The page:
Even as the federal investigation of pharmacy benefit managers begins, patients continue to get cheated by the companies’ practices.
The role of these “middlemen” is to help health insurers define and administer their pharmacy benefit programs. PBMs have, in recent years, been more frequently suggesting that health plans use co-pay accumulator programs and co-pay maximizers. Both programs siphon off financial benefits that were intended to help patients and shift them to insurers.
Co-Pay Accumulator Adjustment Programs
To help patients afford higher-priced novel or specialty medications, manufacturers issue co-pay cards that can be used as payment for a specific drug. The cards are supposed to help offset patients’ costs, but co-pay accumulator programs are getting in the way.
When a health insurer has one of these programs in place, it accepts the co-pay card as payment for the medication, but it doesn’t count that value toward the patient’s out-of-pocket responsibility. So, when the card runs out, patients are on the hook for their whole deductible – an amount that could be thousands of dollars.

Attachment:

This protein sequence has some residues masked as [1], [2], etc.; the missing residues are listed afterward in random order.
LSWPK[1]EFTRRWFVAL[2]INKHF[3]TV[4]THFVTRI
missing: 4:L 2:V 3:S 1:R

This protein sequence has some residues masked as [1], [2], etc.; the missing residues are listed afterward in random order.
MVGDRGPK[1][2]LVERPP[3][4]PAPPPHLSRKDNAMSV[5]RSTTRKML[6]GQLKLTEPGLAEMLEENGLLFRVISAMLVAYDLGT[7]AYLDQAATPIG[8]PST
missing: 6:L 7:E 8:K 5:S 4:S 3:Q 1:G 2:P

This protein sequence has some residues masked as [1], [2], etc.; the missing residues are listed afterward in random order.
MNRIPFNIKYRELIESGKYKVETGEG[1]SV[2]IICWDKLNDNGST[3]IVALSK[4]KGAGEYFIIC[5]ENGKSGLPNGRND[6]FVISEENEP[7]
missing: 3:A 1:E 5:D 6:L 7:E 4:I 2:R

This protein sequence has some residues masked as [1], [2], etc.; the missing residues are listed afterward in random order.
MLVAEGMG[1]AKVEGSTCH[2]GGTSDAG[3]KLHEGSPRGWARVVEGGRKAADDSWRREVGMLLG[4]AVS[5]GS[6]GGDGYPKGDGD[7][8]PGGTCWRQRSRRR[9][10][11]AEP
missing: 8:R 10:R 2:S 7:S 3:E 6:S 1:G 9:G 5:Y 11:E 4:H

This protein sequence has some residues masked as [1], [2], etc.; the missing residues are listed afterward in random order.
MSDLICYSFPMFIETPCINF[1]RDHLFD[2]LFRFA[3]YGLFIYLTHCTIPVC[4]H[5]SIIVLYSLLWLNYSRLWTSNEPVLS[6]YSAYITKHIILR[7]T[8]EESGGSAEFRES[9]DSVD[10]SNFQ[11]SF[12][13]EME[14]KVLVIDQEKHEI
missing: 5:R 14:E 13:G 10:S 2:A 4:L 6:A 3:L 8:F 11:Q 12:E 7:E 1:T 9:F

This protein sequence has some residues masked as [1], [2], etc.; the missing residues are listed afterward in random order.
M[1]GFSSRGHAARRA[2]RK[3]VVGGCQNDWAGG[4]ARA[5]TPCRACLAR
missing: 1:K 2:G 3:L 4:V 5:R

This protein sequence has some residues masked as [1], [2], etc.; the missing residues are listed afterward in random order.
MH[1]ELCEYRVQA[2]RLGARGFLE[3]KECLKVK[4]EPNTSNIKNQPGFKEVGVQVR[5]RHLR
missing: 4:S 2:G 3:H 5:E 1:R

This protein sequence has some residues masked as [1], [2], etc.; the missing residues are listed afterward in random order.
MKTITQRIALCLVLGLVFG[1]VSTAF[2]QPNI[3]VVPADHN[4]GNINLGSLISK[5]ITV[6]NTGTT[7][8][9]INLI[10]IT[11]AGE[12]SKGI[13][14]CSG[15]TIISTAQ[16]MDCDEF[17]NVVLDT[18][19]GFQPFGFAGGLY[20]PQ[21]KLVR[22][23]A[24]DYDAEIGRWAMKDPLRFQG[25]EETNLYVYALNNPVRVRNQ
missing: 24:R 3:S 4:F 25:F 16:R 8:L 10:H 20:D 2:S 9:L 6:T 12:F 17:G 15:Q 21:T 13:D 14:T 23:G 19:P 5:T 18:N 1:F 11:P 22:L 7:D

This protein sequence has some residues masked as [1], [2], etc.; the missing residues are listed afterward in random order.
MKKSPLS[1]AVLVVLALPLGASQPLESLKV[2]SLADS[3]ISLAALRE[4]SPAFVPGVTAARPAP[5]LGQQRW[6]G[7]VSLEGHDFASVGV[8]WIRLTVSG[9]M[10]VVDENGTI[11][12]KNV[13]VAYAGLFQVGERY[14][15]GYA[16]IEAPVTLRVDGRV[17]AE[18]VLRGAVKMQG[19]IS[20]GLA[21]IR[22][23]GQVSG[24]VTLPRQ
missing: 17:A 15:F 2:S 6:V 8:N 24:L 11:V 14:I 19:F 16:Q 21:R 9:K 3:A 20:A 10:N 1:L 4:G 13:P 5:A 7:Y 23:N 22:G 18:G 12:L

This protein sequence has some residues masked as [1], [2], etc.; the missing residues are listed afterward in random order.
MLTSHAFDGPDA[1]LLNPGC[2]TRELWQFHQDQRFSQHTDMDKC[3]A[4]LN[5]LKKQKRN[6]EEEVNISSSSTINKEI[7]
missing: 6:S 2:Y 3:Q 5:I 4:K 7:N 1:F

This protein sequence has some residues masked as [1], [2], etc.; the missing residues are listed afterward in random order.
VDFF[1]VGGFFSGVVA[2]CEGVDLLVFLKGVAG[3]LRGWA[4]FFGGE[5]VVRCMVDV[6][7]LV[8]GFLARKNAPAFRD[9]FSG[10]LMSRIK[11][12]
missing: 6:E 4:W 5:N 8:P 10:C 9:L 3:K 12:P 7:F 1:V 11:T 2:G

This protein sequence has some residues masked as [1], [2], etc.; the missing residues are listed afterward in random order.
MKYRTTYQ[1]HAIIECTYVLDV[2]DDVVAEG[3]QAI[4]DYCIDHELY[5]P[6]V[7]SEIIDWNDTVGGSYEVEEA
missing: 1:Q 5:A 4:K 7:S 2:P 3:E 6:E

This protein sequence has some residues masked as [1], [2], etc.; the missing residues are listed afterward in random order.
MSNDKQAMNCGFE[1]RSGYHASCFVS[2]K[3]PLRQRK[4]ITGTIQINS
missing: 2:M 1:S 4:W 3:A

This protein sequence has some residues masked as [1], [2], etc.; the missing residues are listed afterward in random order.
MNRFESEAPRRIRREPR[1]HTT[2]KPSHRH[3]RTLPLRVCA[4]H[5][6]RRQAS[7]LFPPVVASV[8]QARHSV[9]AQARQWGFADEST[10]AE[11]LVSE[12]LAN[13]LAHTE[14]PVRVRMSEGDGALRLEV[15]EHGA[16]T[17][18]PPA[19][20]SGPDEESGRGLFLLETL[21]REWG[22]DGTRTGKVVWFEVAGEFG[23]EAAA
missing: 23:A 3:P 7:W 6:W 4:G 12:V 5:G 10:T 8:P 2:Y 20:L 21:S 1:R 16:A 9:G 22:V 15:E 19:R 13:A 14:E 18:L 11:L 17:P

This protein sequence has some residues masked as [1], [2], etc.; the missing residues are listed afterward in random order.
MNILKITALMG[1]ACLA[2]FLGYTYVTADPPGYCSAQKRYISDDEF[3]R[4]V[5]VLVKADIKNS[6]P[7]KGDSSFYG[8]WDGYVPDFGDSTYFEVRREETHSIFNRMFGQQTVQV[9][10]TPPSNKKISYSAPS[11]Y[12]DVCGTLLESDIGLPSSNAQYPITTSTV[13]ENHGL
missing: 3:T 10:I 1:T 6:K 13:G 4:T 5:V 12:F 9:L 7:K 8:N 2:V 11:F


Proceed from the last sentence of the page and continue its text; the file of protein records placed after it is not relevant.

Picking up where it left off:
Patients often don’t know their insurer is using a co-pay accumulator program, so they end up surprised to learn of their large out-of-pocket responsibility while standing at the pharmacy counter. The unexpected expense can force patients to choose between affording their medication or other essentials.
As states started to ban co-pay adjustment programs, use of co-pay maximizers has picked up.
This tactic also involves the use of co-pay cards, but instead of allowing patients to hold on to and use some of the card’s value each month, patients are required to surrender the card. The insurer cashes it in for the maximum value. While patients get their medication for the duration of the coverage year, they don’t get credit for the card’s value toward their annual deductible or out-of-pocket limit.
Even ahead of the federal investigation, some states started looking in on pharmacy benefit managers.
As part of a review in Mississippi, the state auditor surveyed pharmacists. Over 90% view PBMs as “an obstacle between the patient and health care provider” and “largely responsible for increasing drug prices.”
And in Florida, lawmakers believed the middlemen needed more oversight. Effective July 1, they will be required to register with the state’s office of insurance regulation or face fines.
With prices of many goods climbing and the economy stumbling, patients’ interest is sure to be piqued by investigation outcomes and policy changes that could be the impetus for better health care coverage and lower out-of-pocket costs.